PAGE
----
Strong and coherent domestic policy is essential to drive the changes we need. Building further on our work conducted in 2015 on “Aligning Policies for a Low-Carbon Economy,” the OECD can support cost-effective action and policy alignment to implement countries’ own emissions reduction commitments and adaptation actions. We strongly encourage countries to conduct their own diagnosis of policy misalignments and strike the balance between multiple policy objectives. This can help to pave the way for governments to envision a more coherent way in their policy-design by involving multiple portfolios such as the SDGs.
The world can keep growing and emit less CO2, while at the same time enjoying cleaner air, better cities and reduce the risks to the natural systems on whose services we all depend. The recent OECD report on “The Economic Consequences of Climate Change” projected that with no further action the combined effect of selected impacts on global annual GDP are projected to rise over time to likely levels of 1.0% to 3.3% by 2060. These levels are expected to reach up to 6% in Africa, South Asia, South East Asia. (1)
Looking ahead, we need to try our best to craft new approaches to meeting the complex, cross-cutting challenges facing the world economy. The OECD’s New Approaches to Economic Challenges (NAEC) initiative – launched in 2012, and that I am proud to oversee– has spurred us to take a closer look at the green growth-productivity growth axis, a process which started under the OECD’s Green Growth Strategy in 2011.
NAEC has played an important part in expanding traditional growth models by focussing on different non-income dimensions (including environment) and distributional implications. We have extended our modelling capabilities to assess the stringency of environmental policies and the potential burdens that such policies might impose – overall, they don’t. In the years ahead, measurement and quantification will remain critical for tracking progress towards economic growth that is less energy and materials-intensive.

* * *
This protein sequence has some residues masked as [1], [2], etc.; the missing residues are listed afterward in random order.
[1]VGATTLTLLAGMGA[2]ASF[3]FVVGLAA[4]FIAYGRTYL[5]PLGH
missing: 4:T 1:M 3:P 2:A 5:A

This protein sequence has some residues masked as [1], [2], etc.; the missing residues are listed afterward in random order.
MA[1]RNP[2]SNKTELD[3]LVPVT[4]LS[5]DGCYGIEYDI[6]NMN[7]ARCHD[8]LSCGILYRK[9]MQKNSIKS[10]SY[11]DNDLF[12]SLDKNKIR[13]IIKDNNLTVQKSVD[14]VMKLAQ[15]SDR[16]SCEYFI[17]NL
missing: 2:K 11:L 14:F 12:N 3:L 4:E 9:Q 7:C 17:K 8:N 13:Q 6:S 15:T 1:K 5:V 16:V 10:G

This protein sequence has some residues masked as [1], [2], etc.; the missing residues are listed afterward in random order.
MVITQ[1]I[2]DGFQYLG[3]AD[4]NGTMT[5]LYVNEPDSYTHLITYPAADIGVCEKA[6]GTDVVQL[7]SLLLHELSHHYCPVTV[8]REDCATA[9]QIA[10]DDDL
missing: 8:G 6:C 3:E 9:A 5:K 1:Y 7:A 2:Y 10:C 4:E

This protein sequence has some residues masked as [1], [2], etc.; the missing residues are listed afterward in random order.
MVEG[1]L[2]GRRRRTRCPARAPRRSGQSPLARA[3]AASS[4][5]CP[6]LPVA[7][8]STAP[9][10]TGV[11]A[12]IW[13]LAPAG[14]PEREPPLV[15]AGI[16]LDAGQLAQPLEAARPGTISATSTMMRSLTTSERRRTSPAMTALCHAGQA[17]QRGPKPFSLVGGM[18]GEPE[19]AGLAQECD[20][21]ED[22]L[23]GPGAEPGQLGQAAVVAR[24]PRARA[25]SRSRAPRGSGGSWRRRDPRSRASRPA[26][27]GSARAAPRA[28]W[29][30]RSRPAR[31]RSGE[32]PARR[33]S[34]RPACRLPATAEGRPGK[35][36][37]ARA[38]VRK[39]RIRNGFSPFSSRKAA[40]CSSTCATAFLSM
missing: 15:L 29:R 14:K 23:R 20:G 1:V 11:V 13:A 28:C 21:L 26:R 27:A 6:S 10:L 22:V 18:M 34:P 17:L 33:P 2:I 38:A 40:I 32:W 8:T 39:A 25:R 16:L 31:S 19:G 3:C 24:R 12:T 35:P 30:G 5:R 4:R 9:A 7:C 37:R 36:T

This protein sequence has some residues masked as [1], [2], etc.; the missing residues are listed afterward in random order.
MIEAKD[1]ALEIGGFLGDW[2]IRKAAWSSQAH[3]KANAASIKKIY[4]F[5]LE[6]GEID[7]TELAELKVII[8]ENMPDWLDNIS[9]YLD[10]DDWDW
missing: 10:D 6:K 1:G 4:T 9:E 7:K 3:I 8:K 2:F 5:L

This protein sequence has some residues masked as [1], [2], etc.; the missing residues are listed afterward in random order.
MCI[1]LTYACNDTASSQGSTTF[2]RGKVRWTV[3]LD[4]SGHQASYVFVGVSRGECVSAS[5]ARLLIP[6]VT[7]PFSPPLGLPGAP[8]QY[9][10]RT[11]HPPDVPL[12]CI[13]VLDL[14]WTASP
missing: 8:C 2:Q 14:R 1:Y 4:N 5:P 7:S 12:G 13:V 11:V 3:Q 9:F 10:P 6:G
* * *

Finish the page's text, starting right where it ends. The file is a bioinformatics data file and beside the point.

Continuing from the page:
Governments have a central role to play in mobilising private investment in renewable energy. G20 countries host 80% of existing renewable power capacity around the world. The IEA estimates that annual renewable energy investment would need to increase from USD 270 billion in 2014 to around USD 400 billion in 2030 to peak global energy-related emissions by 2020. (2)
Recent OECD work presented at COP21 focuses on green investment banks and green bonds, which have the potential to provide low cost, long-term sources of debt capital needed by infrastructure projects. For example, the issuances of green bonds trebled in 2014 to around USD 37 billion and grew further in 2015. (3)
Ultimately, we must invest in reducing emissions and adapt to the climate change that is already locked-in. Even a world that is 2°C warmer will require costly adaptation, and there will be some residual effects that we will have to cope with.
The Paris Agreement brought us the much-needed global commitment to tackle climate change. We now need to deliver on these commitments. Experience has shown us that for developed and developing nations alike, the uncertainty of climate risks can wreak havoc – with the most vulnerable often being on the frontlines. Let’s ensure that policies are proactively geared towards a low-carbon and climate-resilient world
1. OECD, The Economic Consequences of Climate Change, 2015
2. IEA, Energy and Climate Change, World Energy Outlook Special Report, 2015
3. IEA, 2015, World Energy Outlook Special Report: Energy and Climate Change, OECD/IEA Publishing, Paris